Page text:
Public protests have skyrocketed in recent years, Allianz warned. Incidents of civil unrest doubled in the decade 2010-2020, and economic and insured losses from just seven civil unrest incidents in recent years cost approximately $13bn, Allianz said.

“Recently, farmers have mobilised across Europe, attracting support from populist politicians, and prompting policy concessions from European leaders, amid fears of a ‘greenlash’ against net-zero transition plans,” said Allianz.

In India, too, farmers have taken to the streets, reviving a movement from 2020-21, when dozens of protestors died.

“Climate change is likely to remain a key issue, with 2024 forecast to be possibly hotter than the record-breaking 2023 – a trigger that could result in more and increasingly extreme environmental protests,” the insurer said.

Activists are already intensifying their activities with a trend towards more targeted tactics and sabotage, Allianz suggested.

“Between 2022 and 2023, environmental activism incidents increased by around 120%. Businesses seeking to diversify supply chains by ‘friend[1]shoring’ or ‘near-shoring’ to mitigate geopolitical risks could find themselves facing hidden exposures in alternative markets. Civil unrest is the main threat but government instability and exposure to conflict are also concerns,” said Allianz.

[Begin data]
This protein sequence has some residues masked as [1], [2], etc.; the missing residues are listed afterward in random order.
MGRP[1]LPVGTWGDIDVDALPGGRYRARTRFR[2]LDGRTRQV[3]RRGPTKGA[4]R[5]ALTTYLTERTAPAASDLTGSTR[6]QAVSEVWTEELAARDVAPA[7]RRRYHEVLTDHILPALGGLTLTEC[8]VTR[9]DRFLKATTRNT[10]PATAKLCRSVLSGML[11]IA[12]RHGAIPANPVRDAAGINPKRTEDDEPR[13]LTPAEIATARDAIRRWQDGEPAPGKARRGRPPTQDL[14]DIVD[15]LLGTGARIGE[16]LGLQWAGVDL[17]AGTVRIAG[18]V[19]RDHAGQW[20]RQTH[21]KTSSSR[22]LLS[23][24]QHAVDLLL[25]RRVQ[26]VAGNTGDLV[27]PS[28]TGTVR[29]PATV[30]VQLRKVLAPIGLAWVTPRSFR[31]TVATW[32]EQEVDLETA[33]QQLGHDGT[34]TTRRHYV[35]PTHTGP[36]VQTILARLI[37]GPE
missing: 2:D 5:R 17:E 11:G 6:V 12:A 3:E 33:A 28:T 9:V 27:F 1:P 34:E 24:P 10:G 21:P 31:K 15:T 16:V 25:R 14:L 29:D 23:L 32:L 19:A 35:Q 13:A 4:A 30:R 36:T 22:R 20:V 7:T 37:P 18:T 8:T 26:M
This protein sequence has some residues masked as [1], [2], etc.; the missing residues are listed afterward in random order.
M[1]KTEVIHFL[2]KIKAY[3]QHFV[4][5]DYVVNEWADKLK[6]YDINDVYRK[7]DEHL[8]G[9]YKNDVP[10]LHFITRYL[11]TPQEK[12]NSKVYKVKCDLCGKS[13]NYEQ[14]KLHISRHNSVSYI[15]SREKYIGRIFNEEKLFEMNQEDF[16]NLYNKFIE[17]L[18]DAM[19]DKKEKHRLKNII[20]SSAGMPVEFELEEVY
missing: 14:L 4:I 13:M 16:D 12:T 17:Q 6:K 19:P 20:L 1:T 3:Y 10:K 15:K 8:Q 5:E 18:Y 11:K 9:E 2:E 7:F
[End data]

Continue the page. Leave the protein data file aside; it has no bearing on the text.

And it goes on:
“In Latin America, businesses could be indirectly impacted by the destabilising effects of organised crime on government resources and democracies in the region. The number of terrorist incidents around the world in recent years has fallen, but the number of deaths has increased, with violent conflict the primary driver of activity,” the report said.

“The attack on Moscow’s Crocus City Hall in March 2024 showed the catastrophic effects on life and property damage these perils can still wreak. Terrorism risk is likely to increase in Western Europe and the USA, largely driven by the Israel-Hamas conflict leading to a radicalisation of certain parts of the population in these regions, as well as the exploitation of security vacuums in certain regions of Africa,” Allianz added.

Victims of locality

Some targets can be specific, Allianz noted, but businesses are often victims of their locality and their footprint.

Targets can include government buildings, transport infrastructure, retail premises, private enterprises, and distribution centres for critical goods, the report noted.

“Businesses need to protect their people and property with forward planning, such as ensuring safe and robust business continuity planning is in place in the event of an incident, increasing security and reducing or relocating inventory if they are highly likely to be affected by an event,” Allianz warned.

“Using scenario planning and tracking risks in areas key to their operations, particularly transport and manufacturing centers, can raise businesses’ awareness of where the risk of political violence or unrest might be intensifying.

”Review your insurance policies. Property policies may cover political violence claims in some cases but insurers also offer specialist coverage via the political violence market,” the insurer advised.

Click here to read the report in full.